Plaintiffs next argue the treatment of roads in the assessor's plat fails to conform “as nearly as is practicable” to the records of the register of deeds as required by M.C.L. § 560.206(1); M.S.A. § 26.430(206)(1). We agree in part with plaintiffs' argument. While no Michigan precedent exists interpreting the statutory language “as nearly as is practicable,” statutory language should be construed reasonably, keeping in mind the purpose of the act. Department of Social Services v. Brewer, 180 Mich.App. 82, 446 N.W.2d 593 (1989). The Legislature is presumed to have intended the meaning it plainly expressed. Frasier v. Model Coverall Service, Inc., 182 Mich.App. 741, 744, 453 N.W.2d 301 (1990). If the plain and ordinary meaning of the language is clear, judicial construction is normally neither necessary nor permitted. Lorencz v. Ford Motor Co., 439 Mich. 370, 483 N.W.2d 844 (1992).
We interpret the plain and ordinary definition of “as nearly as is practicable” to mean that an assessor's plat does not have to perfectly reconcile the current use of property with the records of the register of deeds. M.C.L. § 560.206(1); M.S.A. § 26.430(206)(1). According to Webster's Dictionary, “practicable” can be defined as meaning “possible” or “feasible.” Webster's Third New International Dictionary, G & C Merriam Company (1970), p 1780. Thus, Pentwater's assessor's plat merely needed to conform as near as logically possible or feasible to the 1905 plat. From Barnett's testimony, we conclude it was impossible for certain subdivision roads to have completely conformed to the original plat. Thus, because the statutory language allows roads on the plat to be altered, we hold Barnett's altering of certain roads to conform to their existing use was not contrary to the Subdivision Control Act's provisions. However, we agree with plaintiffs that the extension or vacation of roads inconsistent with the original plat and not evidenced by current usage was improper. The need for the creation of an assessor's plat does not give the creator free reign to correct all perceived current and future land use problems. The assessor's plat was to be created to enable the taxing authority to properly assess and collect taxes. As correctly noted by the trial court, the assessor's plat does not act to alter legal marketable title to the properties affected. Filing of the assessor's plat does not vacate the original plat or the rights attendant to it.1 M.C.L. § 560.104; M.S.A. § 26.430(104).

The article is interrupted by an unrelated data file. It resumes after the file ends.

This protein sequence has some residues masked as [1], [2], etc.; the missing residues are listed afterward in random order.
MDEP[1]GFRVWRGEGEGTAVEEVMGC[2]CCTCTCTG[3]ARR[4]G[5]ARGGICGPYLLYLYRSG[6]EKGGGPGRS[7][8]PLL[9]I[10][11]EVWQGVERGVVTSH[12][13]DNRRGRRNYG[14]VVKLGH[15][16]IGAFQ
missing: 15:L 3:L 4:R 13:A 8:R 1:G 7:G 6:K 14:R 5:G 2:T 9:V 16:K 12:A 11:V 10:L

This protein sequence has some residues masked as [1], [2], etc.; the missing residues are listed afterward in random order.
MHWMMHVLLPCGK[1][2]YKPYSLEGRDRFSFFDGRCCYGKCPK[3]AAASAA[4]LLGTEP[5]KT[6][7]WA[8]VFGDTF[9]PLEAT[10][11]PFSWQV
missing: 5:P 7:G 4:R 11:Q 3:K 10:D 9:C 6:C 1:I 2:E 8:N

We must also reject plaintiffs' argument the assessor's plat improperly combined their several lots. Plaintiffs contend the combining of their lots on the assessor's plat will force them to undergo the expense of resubdividing their already divided property. This argument is unpersuasive. Plaintiffs' property is still subdivided into lots on the original plat which, as noted, is not vacated by the filing of the assessor's plat. Moreover, the act does not require the surveyor to survey and lay out the boundaries of each “lot.” Instead it requires the boundaries of each “parcel” to be laid out. M.C.L. § 560.204; M.S.A. § 26.430(204). Lots need only be numbered. M.C.L. § 560.207; M.S.A. § 26.430(207). Thus although the assessor's plat should indicate the existence of the lots contained in the original plat by number, the surveyor need not survey each individual lot. The surveying of each individual lot of a parcel owned by the same parties not only does not further the purpose of facilitating the proper assessment and taxation of properties but oftentimes, as here, would be cost prohibitive.
Accordingly, we hold the trial court did not err in finding the creation of an assessor's plat was warranted but remand for modification of the proposed plat consistent with this opinion. We do not retain jurisdiction.
Affirmed in part and reversed in part. No taxable costs pursuant to MCR 7.219, neither party having prevailed in full.
1. This does not mean, however, that the assessor's plat may not be used as evidence in some future action for ejectment or quiet title, based on continuous use.
McDONALD, Presiding Judge.
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Docket No: Docket No. 189798.
Decided: April 01, 1997
Court: Court of Appeals of Michigan.